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Scootin’ to a 'Berry Good Time: The 76th Annual Strawberry Parade

Updated: Dec 23, 2023

By Mason Edwards, Contributing Reporter to The Herald-News


All ages—from toddlers to teens—rushed to the street from the sidewalk, hoping to score candy during Dayton’s 76th Annual Strawberry Parade. Hundreds of kids leapt from their seats as over 80 marching and cruising organizations launched candy from floats and car windows on Saturday, May 15.



Along Main Street, proud locals cheered on their government representatives, waving kin and municipal services. Dressed to suite the strawberry theme, well-decorated floats and shiny vehicles carried smiling faces from one end of downtown to the other. Several commercial entities—especially real estate firms—also cruised down the street. Easy Riders captured applause nearly as loud as their bikes, given that they honked for space before revving their engines and burning rubber down the street.


Locals clear their schedules or request off work for the Strawberry Festival’s main event: the parade. It serves as Dayton’s largest and most anticipated event, as the community publicly celebrates its heritage and members. Remarkably, despite the abundance of people, many families share their closest moments during the parade. Alberta Montgomery practically hosts family reunions during the time.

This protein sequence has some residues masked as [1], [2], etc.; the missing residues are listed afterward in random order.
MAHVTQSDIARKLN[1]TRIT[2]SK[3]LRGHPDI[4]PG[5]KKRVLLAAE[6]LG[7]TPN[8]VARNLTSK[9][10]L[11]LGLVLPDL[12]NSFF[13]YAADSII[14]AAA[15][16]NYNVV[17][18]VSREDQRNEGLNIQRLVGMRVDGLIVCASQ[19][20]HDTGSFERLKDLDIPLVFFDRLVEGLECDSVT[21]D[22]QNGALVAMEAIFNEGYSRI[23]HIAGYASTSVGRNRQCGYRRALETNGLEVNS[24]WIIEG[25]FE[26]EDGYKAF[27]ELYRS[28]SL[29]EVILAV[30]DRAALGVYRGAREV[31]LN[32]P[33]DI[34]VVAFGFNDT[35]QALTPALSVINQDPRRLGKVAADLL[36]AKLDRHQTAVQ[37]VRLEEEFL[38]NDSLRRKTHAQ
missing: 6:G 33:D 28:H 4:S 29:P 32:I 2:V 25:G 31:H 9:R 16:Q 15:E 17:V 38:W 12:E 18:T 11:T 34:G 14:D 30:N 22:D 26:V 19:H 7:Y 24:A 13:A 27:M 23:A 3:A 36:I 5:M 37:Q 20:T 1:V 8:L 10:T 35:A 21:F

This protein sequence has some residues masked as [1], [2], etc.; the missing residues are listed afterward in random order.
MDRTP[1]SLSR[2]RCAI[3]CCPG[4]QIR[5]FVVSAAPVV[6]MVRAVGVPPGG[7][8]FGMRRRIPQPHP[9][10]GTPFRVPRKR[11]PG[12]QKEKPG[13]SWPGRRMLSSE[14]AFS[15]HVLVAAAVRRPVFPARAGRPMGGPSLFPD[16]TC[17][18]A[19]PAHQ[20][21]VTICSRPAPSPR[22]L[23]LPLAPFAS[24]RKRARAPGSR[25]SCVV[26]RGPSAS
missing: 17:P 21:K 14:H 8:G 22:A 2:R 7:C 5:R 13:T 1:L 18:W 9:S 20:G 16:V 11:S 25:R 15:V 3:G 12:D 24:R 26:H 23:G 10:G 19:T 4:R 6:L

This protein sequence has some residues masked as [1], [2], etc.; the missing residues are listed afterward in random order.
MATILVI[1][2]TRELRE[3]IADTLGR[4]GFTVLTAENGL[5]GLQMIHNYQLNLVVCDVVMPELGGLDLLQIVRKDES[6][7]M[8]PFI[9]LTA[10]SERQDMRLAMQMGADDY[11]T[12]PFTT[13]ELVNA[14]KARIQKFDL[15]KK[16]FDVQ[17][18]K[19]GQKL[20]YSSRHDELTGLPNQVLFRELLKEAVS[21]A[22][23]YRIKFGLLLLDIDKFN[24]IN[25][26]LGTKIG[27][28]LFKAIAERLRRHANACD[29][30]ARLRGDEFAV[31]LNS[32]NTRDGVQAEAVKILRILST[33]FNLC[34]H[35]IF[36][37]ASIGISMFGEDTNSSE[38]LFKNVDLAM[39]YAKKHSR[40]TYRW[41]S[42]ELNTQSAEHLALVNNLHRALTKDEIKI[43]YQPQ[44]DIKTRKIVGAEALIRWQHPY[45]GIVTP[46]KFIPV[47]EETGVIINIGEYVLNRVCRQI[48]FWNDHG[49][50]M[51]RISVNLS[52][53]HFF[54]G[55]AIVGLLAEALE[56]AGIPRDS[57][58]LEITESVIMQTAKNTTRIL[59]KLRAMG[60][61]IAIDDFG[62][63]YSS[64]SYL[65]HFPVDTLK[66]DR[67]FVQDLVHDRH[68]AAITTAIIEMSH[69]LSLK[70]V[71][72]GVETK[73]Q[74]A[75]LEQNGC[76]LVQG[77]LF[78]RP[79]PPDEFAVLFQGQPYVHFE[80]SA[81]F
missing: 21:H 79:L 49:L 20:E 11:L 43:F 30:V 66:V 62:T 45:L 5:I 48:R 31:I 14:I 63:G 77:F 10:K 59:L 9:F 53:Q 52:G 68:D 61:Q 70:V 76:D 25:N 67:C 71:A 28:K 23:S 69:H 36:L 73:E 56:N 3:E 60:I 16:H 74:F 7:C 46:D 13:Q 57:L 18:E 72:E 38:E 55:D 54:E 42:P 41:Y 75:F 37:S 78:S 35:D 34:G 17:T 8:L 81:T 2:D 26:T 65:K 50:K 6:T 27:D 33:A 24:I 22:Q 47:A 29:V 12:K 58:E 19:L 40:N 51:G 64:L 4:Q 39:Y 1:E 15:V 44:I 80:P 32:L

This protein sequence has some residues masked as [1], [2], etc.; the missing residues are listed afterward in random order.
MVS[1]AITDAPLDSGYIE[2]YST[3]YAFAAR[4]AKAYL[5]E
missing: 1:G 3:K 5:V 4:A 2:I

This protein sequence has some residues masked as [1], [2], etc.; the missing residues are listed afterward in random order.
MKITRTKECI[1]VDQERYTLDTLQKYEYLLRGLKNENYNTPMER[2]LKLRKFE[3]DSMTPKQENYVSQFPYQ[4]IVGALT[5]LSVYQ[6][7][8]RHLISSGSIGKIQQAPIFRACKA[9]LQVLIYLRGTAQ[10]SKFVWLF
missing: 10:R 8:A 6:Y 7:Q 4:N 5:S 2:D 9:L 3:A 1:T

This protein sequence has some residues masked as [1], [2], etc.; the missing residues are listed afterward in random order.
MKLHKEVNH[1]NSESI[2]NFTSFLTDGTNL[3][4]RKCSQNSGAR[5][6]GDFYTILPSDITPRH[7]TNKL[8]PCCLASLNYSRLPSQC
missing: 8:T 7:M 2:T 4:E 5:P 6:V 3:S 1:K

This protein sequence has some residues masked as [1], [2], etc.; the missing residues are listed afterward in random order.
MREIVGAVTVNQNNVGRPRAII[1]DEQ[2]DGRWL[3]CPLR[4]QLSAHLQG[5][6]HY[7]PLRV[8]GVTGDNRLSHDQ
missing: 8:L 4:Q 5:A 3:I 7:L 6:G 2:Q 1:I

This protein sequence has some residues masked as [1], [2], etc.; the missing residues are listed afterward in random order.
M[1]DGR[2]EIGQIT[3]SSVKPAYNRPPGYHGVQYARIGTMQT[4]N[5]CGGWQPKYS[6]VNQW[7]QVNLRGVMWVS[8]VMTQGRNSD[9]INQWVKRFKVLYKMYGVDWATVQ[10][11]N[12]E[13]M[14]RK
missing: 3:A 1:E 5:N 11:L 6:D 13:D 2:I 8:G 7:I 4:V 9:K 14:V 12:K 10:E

“I can’t remember ever missing one, except once, in 60 years,” Montgomery said. “We have sat through it, rain or shine.”


Her family, consisting of over 20 members across four generations, begins setting up chairs as early as 7:30 a.m. By sitting in the same place every year, Montgomery’s kin know where to find her, and extended family often stop by on their way to the parade’s festivities. According to her family, she gets more excited about the Strawberry Festival Parade than Christmas.


Montgomery’s granddaughter, Ealyn Riggs, 8, marched with a group of cheerleaders—a pride hundreds of other parents and grandparents also felt as their family members marched. One grandparent, Darleen Faucette of South Carolina, couldn’t help but smile as she talked about her grandkids.


“I’m getting to see four of my grandchildren in the parade today,” Faucette said. “I used to live here years ago; this is the first time I’ve been back in 15 years.”


Faucette and her grandson, Liam Rucker, 11, slurped ice cream from atop a concrete barrier.


Despite the chance of rain and taxing early summer humidity, they both shared no complaints.


“I think it’s cool, it’s exciting,” her grandson, Liam Rucker, approved. “There’s more people every year.”


Others jump at the chance to impress a large audience and embrace Dayton’s unique history. Spotted not far from the courthouse, Dianna Grove’s red and white dress complimented her strawberry face paint.


“I’m not from here, but I wish I was. Dayton is the most special city in the mid-south,” Dianna Grove said. “I love all of it.”

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